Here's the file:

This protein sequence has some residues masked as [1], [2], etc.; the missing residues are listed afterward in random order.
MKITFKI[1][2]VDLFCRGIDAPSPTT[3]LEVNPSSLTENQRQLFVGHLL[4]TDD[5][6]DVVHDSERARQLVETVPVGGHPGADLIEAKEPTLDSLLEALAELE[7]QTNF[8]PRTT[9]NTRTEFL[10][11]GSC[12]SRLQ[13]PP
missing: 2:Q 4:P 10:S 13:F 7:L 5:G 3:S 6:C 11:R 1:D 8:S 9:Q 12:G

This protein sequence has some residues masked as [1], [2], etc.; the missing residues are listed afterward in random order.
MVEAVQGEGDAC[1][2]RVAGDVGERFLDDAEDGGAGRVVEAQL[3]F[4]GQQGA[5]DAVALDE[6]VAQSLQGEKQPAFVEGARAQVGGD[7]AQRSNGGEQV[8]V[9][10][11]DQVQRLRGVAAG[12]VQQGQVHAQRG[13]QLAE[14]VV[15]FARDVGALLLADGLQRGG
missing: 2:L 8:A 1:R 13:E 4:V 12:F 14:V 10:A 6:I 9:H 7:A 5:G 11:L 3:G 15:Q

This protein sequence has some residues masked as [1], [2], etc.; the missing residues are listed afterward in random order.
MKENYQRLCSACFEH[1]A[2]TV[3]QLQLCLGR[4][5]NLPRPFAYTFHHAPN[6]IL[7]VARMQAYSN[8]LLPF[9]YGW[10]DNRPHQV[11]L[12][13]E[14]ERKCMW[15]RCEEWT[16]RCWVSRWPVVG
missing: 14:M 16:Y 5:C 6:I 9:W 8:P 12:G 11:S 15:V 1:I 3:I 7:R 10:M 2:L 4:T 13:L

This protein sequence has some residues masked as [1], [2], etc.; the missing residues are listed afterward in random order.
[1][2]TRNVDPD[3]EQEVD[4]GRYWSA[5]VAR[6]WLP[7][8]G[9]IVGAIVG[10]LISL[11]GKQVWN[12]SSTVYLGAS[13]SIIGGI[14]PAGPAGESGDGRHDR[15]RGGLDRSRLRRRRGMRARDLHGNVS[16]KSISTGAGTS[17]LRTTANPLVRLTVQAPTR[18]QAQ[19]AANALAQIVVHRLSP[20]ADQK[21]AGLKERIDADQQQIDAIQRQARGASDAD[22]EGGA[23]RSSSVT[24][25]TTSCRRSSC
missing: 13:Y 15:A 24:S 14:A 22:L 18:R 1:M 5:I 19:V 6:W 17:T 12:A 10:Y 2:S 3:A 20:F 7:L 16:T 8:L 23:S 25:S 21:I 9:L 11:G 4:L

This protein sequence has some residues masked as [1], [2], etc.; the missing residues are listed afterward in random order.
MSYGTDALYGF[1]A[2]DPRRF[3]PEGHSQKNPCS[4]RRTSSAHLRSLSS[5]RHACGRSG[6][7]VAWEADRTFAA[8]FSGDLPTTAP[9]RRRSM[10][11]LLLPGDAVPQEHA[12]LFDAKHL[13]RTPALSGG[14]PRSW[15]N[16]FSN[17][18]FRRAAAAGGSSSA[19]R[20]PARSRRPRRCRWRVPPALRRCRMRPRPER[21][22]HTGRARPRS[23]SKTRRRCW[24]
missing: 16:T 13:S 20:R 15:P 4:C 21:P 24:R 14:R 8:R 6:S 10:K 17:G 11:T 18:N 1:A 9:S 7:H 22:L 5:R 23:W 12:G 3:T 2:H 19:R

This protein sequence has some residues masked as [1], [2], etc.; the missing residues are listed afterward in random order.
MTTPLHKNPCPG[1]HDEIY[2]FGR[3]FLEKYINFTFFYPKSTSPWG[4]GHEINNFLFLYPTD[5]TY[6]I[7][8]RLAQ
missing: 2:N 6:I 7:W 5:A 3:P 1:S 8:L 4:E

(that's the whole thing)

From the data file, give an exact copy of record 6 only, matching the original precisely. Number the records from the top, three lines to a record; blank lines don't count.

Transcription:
This protein sequence has some residues masked as [1], [2], etc.; the missing residues are listed afterward in random order.
MTTPLHKNPCPG[1]HDEIY[2]FGR[3]FLEKYINFTFFYPKSTSPWG[4]GHEINNFLFLYPTD[5]TY[6]I[7][8]RLAQ
missing: 2:N 6:I 7:W 5:A 3:P 1:S 8:L 4:E